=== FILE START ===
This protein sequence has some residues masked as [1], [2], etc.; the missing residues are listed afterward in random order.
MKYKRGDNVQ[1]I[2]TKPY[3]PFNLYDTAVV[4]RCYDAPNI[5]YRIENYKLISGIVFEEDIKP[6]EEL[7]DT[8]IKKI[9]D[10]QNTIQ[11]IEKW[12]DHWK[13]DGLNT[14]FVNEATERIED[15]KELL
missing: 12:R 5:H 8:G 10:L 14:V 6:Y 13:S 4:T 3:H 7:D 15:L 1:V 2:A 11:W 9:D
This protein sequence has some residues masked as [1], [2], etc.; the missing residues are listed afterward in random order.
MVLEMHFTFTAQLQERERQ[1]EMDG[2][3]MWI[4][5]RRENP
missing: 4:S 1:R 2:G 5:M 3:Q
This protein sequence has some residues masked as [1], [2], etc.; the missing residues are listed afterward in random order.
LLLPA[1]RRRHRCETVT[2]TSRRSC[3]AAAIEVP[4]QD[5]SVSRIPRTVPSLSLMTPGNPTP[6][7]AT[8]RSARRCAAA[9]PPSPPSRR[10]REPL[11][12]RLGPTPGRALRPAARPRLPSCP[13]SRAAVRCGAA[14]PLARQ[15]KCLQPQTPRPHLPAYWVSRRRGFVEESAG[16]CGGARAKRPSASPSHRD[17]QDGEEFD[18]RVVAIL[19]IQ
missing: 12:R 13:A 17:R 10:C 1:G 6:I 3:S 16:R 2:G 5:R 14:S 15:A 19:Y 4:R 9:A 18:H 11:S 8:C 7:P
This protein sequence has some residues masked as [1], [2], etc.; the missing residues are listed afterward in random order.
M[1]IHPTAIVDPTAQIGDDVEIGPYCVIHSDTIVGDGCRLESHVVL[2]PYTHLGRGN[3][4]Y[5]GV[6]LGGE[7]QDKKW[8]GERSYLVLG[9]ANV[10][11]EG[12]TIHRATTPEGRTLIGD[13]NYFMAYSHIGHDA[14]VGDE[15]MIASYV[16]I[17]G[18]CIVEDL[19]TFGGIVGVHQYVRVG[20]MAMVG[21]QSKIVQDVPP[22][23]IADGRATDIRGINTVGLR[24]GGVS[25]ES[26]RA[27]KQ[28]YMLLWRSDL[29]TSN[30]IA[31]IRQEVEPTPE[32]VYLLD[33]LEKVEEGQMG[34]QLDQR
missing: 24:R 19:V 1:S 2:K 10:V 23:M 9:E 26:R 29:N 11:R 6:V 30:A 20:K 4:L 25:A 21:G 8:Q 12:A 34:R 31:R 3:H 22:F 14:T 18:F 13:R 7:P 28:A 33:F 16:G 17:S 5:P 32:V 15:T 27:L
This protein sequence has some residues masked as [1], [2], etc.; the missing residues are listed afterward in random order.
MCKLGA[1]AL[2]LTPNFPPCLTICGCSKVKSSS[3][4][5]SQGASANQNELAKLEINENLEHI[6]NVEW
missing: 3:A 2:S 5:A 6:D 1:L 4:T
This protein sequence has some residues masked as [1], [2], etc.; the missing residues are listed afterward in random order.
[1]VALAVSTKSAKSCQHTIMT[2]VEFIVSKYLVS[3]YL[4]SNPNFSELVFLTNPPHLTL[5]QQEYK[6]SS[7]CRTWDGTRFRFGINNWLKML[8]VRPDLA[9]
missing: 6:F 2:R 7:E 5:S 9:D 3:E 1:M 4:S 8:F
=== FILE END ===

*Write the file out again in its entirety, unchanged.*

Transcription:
This protein sequence has some residues masked as [1], [2], etc.; the missing residues are listed afterward in random order.
MKYKRGDNVQ[1]I[2]TKPY[3]PFNLYDTAVV[4]RCYDAPNI[5]YRIENYKLISGIVFEEDIKP[6]EEL[7]DT[8]IKKI[9]D[10]QNTIQ[11]IEKW[12]DHWK[13]DGLNT[14]FVNEATERIED[15]KELL
missing: 12:R 5:H 8:G 10:L 14:V 6:Y 13:S 4:T 3:H 7:D 15:L 1:V 2:A 11:W 9:D
This protein sequence has some residues masked as [1], [2], etc.; the missing residues are listed afterward in random order.
MVLEMHFTFTAQLQERERQ[1]EMDG[2][3]MWI[4][5]RRENP
missing: 4:S 1:R 2:G 5:M 3:Q
This protein sequence has some residues masked as [1], [2], etc.; the missing residues are listed afterward in random order.
LLLPA[1]RRRHRCETVT[2]TSRRSC[3]AAAIEVP[4]QD[5]SVSRIPRTVPSLSLMTPGNPTP[6][7]AT[8]RSARRCAAA[9]PPSPPSRR[10]REPL[11][12]RLGPTPGRALRPAARPRLPSCP[13]SRAAVRCGAA[14]PLARQ[15]KCLQPQTPRPHLPAYWVSRRRGFVEESAG[16]CGGARAKRPSASPSHRD[17]QDGEEFD[18]RVVAIL[19]IQ
missing: 12:R 13:A 17:R 10:C 1:G 6:I 3:S 16:R 2:G 5:R 14:S 15:A 19:Y 4:R 9:A 18:H 11:S 8:C 7:P
This protein sequence has some residues masked as [1], [2], etc.; the missing residues are listed afterward in random order.
M[1]IHPTAIVDPTAQIGDDVEIGPYCVIHSDTIVGDGCRLESHVVL[2]PYTHLGRGN[3][4]Y[5]GV[6]LGGE[7]QDKKW[8]GERSYLVLG[9]ANV[10][11]EG[12]TIHRATTPEGRTLIGD[13]NYFMAYSHIGHDA[14]VGDE[15]MIASYV[16]I[17]G[18]CIVEDL[19]TFGGIVGVHQYVRVG[20]MAMVG[21]QSKIVQDVPP[22][23]IADGRATDIRGINTVGLR[24]GGVS[25]ES[26]RA[27]KQ[28]YMLLWRSDL[29]TSN[30]IA[31]IRQEVEPTPE[32]VYLLD[33]LEKVEEGQMG[34]QLDQR
missing: 24:R 19:V 1:S 2:K 10:V 23:M 9:E 26:R 29:N 11:R 6:V 30:A 20:K 4:L 25:A 21:G 8:Q 12:A 34:R 31:R 3:H 22:F 14:T 18:F 13:R 7:P 28:A 33:F 16:G 17:S 5:P 32:V 15:T 27:L
This protein sequence has some residues masked as [1], [2], etc.; the missing residues are listed afterward in random order.
MCKLGA[1]AL[2]LTPNFPPCLTICGCSKVKSSS[3][4][5]SQGASANQNELAKLEINENLEHI[6]NVEW
missing: 3:A 2:S 5:A 6:D 1:L 4:T
This protein sequence has some residues masked as [1], [2], etc.; the missing residues are listed afterward in random order.
[1]VALAVSTKSAKSCQHTIMT[2]VEFIVSKYLVS[3]YL[4]SNPNFSELVFLTNPPHLTL[5]QQEYK[6]SS[7]CRTWDGTRFRFGINNWLKML[8]VRPDLA[9]
missing: 6:F 2:R 7:E 5:S 9:D 3:E 1:M 4:S 8:F